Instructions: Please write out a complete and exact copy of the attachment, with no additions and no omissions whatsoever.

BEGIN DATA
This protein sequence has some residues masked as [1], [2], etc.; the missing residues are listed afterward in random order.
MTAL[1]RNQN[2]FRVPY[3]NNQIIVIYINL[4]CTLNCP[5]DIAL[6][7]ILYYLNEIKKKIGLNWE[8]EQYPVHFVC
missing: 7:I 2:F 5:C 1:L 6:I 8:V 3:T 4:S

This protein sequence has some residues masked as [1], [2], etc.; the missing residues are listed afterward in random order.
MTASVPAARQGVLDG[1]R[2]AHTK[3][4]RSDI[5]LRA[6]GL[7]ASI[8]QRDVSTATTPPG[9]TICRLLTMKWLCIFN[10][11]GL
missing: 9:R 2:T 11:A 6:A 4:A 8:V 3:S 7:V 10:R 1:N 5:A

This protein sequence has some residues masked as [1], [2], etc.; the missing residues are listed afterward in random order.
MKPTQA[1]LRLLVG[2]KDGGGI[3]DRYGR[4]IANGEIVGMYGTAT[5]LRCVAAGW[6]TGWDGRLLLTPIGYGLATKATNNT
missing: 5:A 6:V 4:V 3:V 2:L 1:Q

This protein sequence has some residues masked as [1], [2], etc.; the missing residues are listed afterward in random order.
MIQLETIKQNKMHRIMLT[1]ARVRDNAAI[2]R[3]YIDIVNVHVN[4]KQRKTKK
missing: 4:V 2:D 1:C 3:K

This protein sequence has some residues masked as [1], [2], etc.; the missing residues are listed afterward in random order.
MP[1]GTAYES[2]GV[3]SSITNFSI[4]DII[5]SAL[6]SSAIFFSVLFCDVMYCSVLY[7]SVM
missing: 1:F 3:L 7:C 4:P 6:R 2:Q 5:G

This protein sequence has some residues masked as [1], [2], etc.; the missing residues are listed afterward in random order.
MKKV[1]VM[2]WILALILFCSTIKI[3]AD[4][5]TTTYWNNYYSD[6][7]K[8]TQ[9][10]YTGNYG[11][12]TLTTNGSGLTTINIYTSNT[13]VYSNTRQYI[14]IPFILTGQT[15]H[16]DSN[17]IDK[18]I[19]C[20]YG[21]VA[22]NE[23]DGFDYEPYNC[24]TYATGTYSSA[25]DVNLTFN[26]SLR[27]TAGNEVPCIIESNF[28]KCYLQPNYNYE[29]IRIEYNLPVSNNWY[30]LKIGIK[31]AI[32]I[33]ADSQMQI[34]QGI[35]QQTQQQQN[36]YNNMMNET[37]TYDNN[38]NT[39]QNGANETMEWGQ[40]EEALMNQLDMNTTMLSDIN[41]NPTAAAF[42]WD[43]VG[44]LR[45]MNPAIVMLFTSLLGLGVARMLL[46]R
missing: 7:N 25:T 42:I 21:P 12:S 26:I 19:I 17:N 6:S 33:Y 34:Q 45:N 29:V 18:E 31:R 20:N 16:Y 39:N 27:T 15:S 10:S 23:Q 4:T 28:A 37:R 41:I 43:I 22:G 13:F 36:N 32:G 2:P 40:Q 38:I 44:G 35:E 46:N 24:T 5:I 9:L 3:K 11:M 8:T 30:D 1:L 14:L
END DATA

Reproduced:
This protein sequence has some residues masked as [1], [2], etc.; the missing residues are listed afterward in random order.
MTAL[1]RNQN[2]FRVPY[3]NNQIIVIYINL[4]CTLNCP[5]DIAL[6][7]ILYYLNEIKKKIGLNWE[8]EQYPVHFVC
missing: 7:I 2:F 5:C 1:L 6:I 8:V 3:T 4:S

This protein sequence has some residues masked as [1], [2], etc.; the missing residues are listed afterward in random order.
MTASVPAARQGVLDG[1]R[2]AHTK[3][4]RSDI[5]LRA[6]GL[7]ASI[8]QRDVSTATTPPG[9]TICRLLTMKWLCIFN[10][11]GL
missing: 9:R 2:T 11:A 6:A 4:A 8:V 3:S 7:V 10:R 1:N 5:A

This protein sequence has some residues masked as [1], [2], etc.; the missing residues are listed afterward in random order.
MKPTQA[1]LRLLVG[2]KDGGGI[3]DRYGR[4]IANGEIVGMYGTAT[5]LRCVAAGW[6]TGWDGRLLLTPIGYGLATKATNNT
missing: 5:A 6:V 4:V 3:V 2:L 1:Q

This protein sequence has some residues masked as [1], [2], etc.; the missing residues are listed afterward in random order.
MIQLETIKQNKMHRIMLT[1]ARVRDNAAI[2]R[3]YIDIVNVHVN[4]KQRKTKK
missing: 4:V 2:D 1:C 3:K

This protein sequence has some residues masked as [1], [2], etc.; the missing residues are listed afterward in random order.
MP[1]GTAYES[2]GV[3]SSITNFSI[4]DII[5]SAL[6]SSAIFFSVLFCDVMYCSVLY[7]SVM
missing: 1:F 3:L 7:C 4:P 6:R 2:Q 5:G

This protein sequence has some residues masked as [1], [2], etc.; the missing residues are listed afterward in random order.
MKKV[1]VM[2]WILALILFCSTIKI[3]AD[4][5]TTTYWNNYYSD[6][7]K[8]TQ[9][10]YTGNYG[11][12]TLTTNGSGLTTINIYTSNT[13]VYSNTRQYI[14]IPFILTGQT[15]H[16]DSN[17]IDK[18]I[19]C[20]YG[21]VA[22]NE[23]DGFDYEPYNC[24]TYATGTYSSA[25]DVNLTFN[26]SLR[27]TAGNEVPCIIESNF[28]KCYLQPNYNYE[29]IRIEYNLPVSNNWY[30]LKIGIK[31]AI[32]I[33]ADSQMQI[34]QGI[35]QQTQQQQN[36]YNNMMNET[37]TYDNN[38]NT[39]QNGANETMEWGQ[40]EEALMNQLDMNTTMLSDIN[41]NPTAAAF[42]WD[43]VG[44]LR[45]MNPAIVMLFTSLLGLGVARMLL[46]R
missing: 7:N 25:T 42:I 21:P 12:S 26:I 19:I 17:N 6:S 33:Y 34:Q 45:N 29:V 18:E 31:R 20:N 16:Y 39:N 27:T 15:S 10:S 23:Q 4:T 28:A 37:R 41:I 43:I 22:G 13:F 36:N 32:G 2:P 40:Q 38:I 44:G 35:E 46:N 24:T 5:I 9:L 3:K 11:M 8:T 30:D 1:L 14:L